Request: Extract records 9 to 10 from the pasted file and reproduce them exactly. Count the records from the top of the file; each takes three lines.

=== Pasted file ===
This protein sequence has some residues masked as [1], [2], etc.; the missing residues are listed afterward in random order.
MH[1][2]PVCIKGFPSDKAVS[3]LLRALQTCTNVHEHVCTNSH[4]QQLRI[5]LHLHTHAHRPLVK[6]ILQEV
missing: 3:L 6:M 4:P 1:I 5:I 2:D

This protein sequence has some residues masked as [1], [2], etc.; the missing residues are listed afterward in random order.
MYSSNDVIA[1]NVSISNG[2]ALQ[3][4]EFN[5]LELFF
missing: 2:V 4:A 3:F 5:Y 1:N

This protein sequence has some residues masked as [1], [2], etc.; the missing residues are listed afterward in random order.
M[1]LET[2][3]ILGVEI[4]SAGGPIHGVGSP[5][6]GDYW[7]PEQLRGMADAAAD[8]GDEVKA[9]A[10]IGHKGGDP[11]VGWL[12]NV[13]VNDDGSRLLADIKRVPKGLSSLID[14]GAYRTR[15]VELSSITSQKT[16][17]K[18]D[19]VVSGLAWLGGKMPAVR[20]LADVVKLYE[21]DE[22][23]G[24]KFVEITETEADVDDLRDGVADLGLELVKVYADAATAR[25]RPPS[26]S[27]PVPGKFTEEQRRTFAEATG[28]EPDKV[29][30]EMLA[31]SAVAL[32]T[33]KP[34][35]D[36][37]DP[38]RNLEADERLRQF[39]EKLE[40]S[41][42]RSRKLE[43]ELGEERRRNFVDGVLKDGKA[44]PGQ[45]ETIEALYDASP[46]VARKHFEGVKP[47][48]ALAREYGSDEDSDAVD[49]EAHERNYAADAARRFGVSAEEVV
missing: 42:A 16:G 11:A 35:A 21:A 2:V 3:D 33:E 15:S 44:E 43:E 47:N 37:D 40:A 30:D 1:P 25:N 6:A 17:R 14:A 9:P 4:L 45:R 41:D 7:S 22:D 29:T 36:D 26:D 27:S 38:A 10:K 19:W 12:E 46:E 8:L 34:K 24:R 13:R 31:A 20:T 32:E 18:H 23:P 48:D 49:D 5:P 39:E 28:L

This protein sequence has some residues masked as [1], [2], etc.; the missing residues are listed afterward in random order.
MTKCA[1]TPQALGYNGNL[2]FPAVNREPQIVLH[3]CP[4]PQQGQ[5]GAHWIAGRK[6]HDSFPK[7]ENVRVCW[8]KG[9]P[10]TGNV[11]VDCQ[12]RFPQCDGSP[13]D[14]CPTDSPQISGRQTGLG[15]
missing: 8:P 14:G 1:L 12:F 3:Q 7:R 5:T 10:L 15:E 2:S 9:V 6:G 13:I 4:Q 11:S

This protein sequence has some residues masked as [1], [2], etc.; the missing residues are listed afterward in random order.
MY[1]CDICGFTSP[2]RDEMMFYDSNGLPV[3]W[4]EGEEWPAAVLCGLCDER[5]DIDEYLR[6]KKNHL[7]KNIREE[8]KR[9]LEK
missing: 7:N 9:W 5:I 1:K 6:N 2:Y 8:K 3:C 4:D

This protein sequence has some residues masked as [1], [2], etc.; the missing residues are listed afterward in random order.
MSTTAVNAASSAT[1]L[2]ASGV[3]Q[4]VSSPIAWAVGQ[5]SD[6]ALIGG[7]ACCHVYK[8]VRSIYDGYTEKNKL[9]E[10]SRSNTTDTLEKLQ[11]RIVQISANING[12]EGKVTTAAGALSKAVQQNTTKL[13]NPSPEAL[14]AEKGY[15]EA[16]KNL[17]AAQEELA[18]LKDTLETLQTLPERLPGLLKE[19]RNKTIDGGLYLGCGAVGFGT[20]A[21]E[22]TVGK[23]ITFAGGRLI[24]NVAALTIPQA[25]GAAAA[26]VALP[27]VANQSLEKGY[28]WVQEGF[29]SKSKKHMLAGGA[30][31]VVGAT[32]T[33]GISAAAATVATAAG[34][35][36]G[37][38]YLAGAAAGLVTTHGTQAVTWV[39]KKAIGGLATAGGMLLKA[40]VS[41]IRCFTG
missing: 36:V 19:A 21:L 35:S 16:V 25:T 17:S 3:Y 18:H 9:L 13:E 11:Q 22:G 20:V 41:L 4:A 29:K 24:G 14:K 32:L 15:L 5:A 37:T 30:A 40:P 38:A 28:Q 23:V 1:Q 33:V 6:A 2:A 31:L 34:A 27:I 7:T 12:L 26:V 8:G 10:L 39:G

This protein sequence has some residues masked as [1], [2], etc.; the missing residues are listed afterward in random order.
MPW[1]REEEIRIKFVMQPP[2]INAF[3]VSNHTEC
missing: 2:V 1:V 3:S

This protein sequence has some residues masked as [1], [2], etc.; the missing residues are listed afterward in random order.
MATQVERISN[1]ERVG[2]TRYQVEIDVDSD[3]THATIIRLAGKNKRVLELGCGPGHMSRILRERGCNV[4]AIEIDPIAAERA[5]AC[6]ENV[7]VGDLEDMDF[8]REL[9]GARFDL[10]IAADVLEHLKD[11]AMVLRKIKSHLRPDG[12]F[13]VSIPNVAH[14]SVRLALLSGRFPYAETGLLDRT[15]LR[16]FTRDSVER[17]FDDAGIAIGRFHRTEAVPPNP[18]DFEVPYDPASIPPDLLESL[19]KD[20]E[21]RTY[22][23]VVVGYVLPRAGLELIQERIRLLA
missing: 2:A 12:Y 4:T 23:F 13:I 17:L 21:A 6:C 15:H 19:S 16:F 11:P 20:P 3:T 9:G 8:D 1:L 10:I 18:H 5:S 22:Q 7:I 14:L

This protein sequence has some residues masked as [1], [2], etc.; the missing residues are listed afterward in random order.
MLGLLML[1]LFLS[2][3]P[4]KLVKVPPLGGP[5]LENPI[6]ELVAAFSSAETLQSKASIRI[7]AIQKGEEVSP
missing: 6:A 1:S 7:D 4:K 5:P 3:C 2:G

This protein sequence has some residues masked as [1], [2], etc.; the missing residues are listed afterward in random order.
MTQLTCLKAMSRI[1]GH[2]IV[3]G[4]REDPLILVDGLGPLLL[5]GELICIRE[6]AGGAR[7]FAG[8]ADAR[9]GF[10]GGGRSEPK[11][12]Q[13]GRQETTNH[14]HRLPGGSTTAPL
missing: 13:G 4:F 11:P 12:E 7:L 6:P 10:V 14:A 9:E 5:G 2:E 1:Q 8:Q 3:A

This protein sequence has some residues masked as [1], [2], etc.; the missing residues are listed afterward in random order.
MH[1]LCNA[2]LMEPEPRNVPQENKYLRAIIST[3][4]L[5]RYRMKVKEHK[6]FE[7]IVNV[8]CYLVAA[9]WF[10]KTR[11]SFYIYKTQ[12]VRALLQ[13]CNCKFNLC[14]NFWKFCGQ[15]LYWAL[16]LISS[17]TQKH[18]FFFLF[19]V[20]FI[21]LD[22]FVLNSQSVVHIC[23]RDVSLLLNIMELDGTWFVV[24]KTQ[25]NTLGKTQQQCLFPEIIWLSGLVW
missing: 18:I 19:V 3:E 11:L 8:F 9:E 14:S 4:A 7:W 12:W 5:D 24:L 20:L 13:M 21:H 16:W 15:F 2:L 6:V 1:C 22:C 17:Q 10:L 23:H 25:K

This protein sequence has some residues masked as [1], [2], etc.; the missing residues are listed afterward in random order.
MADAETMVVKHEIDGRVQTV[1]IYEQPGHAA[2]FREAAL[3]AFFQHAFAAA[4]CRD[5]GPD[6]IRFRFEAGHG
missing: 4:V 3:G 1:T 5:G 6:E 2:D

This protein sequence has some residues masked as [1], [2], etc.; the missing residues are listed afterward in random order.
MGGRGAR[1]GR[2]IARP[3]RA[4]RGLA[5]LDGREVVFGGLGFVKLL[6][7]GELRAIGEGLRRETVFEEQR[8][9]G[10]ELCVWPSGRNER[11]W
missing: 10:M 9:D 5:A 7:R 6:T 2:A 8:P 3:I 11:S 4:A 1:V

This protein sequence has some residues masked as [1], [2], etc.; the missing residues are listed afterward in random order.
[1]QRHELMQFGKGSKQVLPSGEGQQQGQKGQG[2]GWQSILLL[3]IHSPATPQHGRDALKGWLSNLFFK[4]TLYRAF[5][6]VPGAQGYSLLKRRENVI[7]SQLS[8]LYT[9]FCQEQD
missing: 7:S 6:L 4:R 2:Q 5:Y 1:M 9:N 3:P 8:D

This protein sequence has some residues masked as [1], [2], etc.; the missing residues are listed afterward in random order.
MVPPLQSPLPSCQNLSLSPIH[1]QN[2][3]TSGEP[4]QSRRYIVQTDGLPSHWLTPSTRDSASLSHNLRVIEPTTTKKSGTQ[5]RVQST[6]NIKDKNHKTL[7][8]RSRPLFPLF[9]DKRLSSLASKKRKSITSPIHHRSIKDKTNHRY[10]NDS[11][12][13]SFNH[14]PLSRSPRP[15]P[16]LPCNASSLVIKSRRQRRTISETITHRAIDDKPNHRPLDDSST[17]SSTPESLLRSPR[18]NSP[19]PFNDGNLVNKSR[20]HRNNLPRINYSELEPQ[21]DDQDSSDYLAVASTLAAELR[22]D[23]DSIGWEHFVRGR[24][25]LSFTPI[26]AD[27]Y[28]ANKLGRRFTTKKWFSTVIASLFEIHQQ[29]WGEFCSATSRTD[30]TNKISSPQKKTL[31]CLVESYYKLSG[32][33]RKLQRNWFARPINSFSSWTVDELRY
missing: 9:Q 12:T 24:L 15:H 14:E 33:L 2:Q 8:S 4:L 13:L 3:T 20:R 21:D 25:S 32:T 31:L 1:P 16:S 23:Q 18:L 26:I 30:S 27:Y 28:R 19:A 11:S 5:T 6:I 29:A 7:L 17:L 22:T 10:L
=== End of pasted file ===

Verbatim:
This protein sequence has some residues masked as [1], [2], etc.; the missing residues are listed afterward in random order.
MLGLLML[1]LFLS[2][3]P[4]KLVKVPPLGGP[5]LENPI[6]ELVAAFSSAETLQSKASIRI[7]AIQKGEEVSP
missing: 6:A 1:S 7:D 4:K 5:P 3:C 2:G

This protein sequence has some residues masked as [1], [2], etc.; the missing residues are listed afterward in random order.
MTQLTCLKAMSRI[1]GH[2]IV[3]G[4]REDPLILVDGLGPLLL[5]GELICIRE[6]AGGAR[7]FAG[8]ADAR[9]GF[10]GGGRSEPK[11][12]Q[13]GRQETTNH[14]HRLPGGSTTAPL
missing: 13:G 4:F 11:P 12:E 7:L 6:P 10:V 14:A 9:E 5:G 2:E 1:Q 8:Q 3:A